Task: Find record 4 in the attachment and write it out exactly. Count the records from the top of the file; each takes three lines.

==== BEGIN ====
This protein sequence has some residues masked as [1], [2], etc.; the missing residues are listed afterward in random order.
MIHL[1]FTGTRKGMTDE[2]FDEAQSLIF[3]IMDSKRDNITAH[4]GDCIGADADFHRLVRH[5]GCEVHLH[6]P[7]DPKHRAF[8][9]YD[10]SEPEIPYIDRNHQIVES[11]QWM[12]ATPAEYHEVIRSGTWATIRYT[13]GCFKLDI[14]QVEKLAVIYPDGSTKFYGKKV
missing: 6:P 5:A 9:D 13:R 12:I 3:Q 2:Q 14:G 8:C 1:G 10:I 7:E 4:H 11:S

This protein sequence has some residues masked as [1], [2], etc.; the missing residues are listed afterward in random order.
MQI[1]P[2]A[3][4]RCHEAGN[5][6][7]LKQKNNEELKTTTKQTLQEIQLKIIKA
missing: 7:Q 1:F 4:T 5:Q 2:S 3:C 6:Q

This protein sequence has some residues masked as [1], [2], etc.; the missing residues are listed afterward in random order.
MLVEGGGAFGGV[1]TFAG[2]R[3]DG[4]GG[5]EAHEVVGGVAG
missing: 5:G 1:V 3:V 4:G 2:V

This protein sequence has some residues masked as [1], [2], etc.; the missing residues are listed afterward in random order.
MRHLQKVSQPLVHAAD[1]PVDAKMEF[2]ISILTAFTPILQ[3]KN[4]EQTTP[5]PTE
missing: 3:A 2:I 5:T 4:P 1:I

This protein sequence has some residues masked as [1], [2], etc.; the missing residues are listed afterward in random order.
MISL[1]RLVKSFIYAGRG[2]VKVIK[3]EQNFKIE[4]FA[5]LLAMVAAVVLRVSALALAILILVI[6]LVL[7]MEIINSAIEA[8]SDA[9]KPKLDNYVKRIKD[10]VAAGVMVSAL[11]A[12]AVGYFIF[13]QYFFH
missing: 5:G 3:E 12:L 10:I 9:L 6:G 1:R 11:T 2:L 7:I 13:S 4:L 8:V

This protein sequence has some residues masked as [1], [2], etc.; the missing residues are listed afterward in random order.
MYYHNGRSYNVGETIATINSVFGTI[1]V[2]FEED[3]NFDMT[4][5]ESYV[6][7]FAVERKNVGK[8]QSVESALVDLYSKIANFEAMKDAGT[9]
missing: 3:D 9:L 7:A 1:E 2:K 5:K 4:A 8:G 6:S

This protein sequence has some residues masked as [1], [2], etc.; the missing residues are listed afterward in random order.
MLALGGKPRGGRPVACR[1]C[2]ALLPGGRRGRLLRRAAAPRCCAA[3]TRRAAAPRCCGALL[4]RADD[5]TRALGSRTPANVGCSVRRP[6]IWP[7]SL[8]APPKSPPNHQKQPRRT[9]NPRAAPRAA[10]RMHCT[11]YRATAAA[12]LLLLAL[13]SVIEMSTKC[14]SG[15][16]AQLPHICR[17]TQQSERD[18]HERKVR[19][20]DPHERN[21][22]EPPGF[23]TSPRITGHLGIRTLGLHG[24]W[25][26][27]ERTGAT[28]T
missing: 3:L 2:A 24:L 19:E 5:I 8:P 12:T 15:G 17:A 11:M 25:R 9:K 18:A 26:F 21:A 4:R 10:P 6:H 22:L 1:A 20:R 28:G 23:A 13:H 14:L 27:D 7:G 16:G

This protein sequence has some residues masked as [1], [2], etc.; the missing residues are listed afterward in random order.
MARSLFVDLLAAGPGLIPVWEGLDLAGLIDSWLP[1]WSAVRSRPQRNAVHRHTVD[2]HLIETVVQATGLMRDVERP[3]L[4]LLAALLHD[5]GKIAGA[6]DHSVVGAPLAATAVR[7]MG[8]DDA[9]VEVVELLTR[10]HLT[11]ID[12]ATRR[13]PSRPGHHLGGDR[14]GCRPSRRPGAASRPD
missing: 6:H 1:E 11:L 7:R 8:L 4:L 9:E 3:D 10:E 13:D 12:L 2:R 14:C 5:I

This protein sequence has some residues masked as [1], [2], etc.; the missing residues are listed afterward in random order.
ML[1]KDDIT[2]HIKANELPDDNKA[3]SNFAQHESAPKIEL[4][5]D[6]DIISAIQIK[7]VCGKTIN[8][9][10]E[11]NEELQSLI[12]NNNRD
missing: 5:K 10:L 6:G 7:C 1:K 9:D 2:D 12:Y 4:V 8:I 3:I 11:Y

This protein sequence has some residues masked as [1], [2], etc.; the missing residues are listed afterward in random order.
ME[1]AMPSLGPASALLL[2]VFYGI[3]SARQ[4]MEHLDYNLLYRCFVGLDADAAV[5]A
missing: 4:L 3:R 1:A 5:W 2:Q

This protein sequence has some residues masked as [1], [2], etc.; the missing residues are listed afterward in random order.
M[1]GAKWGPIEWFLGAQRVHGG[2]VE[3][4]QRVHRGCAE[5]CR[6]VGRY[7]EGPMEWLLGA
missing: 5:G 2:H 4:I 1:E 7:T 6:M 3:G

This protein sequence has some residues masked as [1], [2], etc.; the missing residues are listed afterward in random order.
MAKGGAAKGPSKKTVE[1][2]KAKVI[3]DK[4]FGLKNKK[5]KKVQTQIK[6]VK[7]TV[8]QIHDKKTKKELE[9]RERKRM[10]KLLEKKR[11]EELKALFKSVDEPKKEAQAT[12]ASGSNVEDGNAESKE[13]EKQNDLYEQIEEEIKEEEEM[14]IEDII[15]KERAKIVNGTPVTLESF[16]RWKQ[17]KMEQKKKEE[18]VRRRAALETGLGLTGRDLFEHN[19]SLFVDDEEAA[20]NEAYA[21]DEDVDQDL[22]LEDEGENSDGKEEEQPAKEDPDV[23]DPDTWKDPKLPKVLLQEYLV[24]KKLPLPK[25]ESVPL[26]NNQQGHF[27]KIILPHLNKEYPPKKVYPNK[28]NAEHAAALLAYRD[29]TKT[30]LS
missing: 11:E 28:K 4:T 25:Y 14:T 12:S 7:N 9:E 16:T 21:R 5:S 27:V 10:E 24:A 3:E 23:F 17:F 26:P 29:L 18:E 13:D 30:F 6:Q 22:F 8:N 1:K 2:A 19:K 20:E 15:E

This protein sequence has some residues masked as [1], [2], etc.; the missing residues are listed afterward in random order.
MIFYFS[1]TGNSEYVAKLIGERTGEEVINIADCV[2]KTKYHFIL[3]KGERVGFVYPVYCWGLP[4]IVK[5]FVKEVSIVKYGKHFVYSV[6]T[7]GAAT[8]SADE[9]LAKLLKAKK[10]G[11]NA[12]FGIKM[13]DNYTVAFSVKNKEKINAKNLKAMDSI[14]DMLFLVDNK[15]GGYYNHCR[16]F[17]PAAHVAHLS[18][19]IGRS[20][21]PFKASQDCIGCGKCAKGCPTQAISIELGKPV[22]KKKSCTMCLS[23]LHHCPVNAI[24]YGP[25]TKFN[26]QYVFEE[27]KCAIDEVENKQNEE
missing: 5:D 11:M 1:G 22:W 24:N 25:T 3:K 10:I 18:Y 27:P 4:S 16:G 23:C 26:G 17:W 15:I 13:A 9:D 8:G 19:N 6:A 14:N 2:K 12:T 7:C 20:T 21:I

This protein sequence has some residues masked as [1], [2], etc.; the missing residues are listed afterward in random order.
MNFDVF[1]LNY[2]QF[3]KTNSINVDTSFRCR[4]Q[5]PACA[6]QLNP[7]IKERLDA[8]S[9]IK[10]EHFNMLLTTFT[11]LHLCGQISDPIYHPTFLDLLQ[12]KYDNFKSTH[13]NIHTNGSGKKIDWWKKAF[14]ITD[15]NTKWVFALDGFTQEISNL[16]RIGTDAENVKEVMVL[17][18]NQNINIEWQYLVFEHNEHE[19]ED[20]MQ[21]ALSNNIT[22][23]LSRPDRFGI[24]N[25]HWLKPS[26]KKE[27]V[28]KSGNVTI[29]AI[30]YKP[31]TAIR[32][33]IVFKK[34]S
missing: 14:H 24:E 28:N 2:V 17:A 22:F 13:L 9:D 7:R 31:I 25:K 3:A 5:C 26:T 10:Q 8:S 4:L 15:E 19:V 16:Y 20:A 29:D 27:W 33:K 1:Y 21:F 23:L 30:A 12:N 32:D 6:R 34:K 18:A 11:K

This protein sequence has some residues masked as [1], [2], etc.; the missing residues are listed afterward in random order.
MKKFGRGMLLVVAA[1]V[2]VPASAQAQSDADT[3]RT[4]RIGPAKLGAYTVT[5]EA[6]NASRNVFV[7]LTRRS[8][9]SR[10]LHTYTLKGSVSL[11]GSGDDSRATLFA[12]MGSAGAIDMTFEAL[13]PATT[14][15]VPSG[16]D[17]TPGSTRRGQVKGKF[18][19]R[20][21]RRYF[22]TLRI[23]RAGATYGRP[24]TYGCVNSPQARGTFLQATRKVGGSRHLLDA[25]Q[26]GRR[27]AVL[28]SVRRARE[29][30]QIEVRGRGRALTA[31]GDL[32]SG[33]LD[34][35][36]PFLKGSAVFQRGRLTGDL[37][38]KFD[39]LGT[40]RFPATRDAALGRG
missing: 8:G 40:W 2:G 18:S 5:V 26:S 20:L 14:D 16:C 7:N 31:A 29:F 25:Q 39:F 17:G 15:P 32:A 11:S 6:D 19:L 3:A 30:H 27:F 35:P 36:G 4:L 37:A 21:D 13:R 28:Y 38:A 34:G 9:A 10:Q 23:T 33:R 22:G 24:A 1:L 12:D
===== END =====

This protein sequence has some residues masked as [1], [2], etc.; the missing residues are listed afterward in random order.
MRHLQKVSQPLVHAAD[1]PVDAKMEF[2]ISILTAFTPILQ[3]KN[4]EQTTP[5]PTE
missing: 3:A 2:I 5:T 4:P 1:I